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sacrifice of Christ, as being his perfect obedience and goodness; I shall, before I conclude this head, subjoin one general remark upon this notion of the Dr. with some illustrations of the truth of it.—The remark is this, that it will be very difficult, impossible, I think, to reconcile the Dr's notion of the sacrifice of Christ, with the current phraseology of the holy scriptures; or with his own notion of Jewish sacrifices, which, most certainly, were true and proper sacrices; and must, for that very reason, agree, in the general nature of sacrifice, with the sacrifice of Jesus Christ, provided it was a true and proper sacrifice, as there is good reason to think, it was.
§. 30. I. This notion of the sacrifice of Christ cannot, I think, be brought to accord with the scripture-phraseology. The scriptures always speak of this sacrifice as being the death of Christ; as being his blood, the shedding of his blood, his cross, his being made a curse by hanging on a tree, his giving, or laying down, his life, his offering himself (not his actions) an offering and a sacrifice, &c. But they never once mention his perfect obedience and goodness, as being the sacrifice which he offered to God.—If it be urged here, that we must understand these scripture-phrases in the jDr's way, or we cannot make the doctrine, which is grounded upon them in the scrip*
M ture, I
ture, consistent with reason and common sense. I answer; this objection supposes, and takes for granted, that which ought to be clearly proved, viz. that the doctrine, grounded upon the death or sacrifice of Christ, is inconsistent with reason and common sense, unless his death or sacrifice be understood to signify his perfect obedience and goodness. But this should be fairly proved, before the truth of it is admitted. One thing seems to be pretty clear, viz. that the scripture-phrases, now mentioned, cannot be understood in the Dr's fense, without the most violent and unnatural straining, a departure from the • obvious sense of the words, and the putting a fense upon them in which they are not to be found in any writing. Withal, if any person should understand them in this fense, he would still have it to prove from scripture, that they ought to be so understood; which, I am of opinion, will never be proved, unless it be by a proof of the fame kind with that of the Dr, which, as we have seen, k no proof at all.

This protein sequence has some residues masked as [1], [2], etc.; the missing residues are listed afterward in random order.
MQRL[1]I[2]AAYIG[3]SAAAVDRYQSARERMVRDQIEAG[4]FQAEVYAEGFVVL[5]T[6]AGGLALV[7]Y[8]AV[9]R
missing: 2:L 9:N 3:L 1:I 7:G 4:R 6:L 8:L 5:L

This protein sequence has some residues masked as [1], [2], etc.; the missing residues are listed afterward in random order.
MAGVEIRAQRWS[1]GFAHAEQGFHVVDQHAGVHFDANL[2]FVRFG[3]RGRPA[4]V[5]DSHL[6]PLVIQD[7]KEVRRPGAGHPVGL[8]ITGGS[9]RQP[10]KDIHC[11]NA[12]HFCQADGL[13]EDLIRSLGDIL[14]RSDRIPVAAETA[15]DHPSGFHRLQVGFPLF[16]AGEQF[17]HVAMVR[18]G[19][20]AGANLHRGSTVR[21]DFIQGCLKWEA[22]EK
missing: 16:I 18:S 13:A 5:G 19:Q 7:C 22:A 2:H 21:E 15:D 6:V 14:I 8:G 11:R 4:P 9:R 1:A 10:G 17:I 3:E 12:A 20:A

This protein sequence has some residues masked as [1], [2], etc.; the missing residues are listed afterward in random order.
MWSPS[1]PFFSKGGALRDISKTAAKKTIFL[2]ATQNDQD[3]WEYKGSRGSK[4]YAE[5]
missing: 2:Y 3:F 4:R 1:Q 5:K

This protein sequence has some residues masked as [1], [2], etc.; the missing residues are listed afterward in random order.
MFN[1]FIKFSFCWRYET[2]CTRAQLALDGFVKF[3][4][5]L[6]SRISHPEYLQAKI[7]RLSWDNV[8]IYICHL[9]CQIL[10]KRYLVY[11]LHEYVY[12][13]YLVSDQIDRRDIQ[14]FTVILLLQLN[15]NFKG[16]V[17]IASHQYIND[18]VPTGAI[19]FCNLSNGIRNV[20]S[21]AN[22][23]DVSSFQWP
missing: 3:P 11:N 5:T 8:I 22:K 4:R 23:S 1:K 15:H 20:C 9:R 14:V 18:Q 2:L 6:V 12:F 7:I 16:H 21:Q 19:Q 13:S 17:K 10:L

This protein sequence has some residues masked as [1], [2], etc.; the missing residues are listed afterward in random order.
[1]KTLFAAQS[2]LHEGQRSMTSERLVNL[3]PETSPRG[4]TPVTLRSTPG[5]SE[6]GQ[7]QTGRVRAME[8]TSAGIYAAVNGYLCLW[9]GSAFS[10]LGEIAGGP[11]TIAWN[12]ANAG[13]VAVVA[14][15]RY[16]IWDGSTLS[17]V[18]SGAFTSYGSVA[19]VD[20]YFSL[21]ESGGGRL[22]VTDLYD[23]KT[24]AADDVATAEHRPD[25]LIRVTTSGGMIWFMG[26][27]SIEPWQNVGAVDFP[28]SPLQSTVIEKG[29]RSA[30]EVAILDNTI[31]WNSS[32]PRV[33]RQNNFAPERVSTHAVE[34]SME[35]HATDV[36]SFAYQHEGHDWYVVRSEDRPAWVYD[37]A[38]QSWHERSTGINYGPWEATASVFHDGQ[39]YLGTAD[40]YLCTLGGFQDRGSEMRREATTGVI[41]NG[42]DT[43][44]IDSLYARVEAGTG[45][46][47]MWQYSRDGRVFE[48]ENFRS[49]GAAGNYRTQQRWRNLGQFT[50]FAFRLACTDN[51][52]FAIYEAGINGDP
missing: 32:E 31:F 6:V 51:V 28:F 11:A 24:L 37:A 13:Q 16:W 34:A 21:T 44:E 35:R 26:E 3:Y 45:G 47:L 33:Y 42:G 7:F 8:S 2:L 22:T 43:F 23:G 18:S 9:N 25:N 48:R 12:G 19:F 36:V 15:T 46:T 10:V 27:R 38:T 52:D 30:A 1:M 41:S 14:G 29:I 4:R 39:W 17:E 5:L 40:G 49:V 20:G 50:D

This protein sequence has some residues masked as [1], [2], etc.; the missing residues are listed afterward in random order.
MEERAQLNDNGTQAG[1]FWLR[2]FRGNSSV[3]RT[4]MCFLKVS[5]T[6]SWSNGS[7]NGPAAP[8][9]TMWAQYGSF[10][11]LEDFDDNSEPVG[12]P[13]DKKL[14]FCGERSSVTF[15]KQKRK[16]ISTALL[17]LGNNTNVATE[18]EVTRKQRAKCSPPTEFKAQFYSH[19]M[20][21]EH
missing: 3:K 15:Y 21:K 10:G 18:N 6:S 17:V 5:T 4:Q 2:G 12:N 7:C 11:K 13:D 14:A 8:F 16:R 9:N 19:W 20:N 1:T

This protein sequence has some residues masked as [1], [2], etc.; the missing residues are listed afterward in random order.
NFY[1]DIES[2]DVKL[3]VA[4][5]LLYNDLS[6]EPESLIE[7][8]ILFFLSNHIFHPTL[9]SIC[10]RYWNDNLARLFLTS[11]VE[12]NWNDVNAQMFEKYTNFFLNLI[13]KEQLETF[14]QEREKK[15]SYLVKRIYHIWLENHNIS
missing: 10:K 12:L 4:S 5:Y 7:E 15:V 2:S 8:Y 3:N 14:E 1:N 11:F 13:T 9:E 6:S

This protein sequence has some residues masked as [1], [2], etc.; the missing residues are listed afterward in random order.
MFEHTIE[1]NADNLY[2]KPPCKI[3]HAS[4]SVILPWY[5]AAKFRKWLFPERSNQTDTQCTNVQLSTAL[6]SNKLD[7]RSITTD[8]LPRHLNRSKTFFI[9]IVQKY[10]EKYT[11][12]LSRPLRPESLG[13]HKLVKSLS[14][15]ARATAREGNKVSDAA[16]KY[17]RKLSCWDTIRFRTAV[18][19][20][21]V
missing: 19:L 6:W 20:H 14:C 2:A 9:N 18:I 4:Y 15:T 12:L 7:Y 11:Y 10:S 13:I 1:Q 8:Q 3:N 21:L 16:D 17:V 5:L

§. 31. II. The Dr's notion of the sacrifice of Christ cannot be brought to agree, in its nature, as a sacrifice, with his notion ,of Jewish, piacular-sacrifices. His notion of the last mentioned sacrifices, is, that they were symbols of the penitence and penitent address of those by whom they were offered.
But But the sacrifice of Christ, according to him, was neither the penitence nor penitent address of the offenders for whom it was offered, nor the symbol of them; but a quite different thing, even the perfect obedience and goodness of the whole life of another person. In the one case, atonement was made for sin by the symbolical, penitent address of the offender himself: In the other, it was made by the perfect obedience and goodness of the priest who offered the sacrifice. And how two species of things, which agree in nothing, should yet agree in the general nature of sacrifice, is what I cannot comprehend.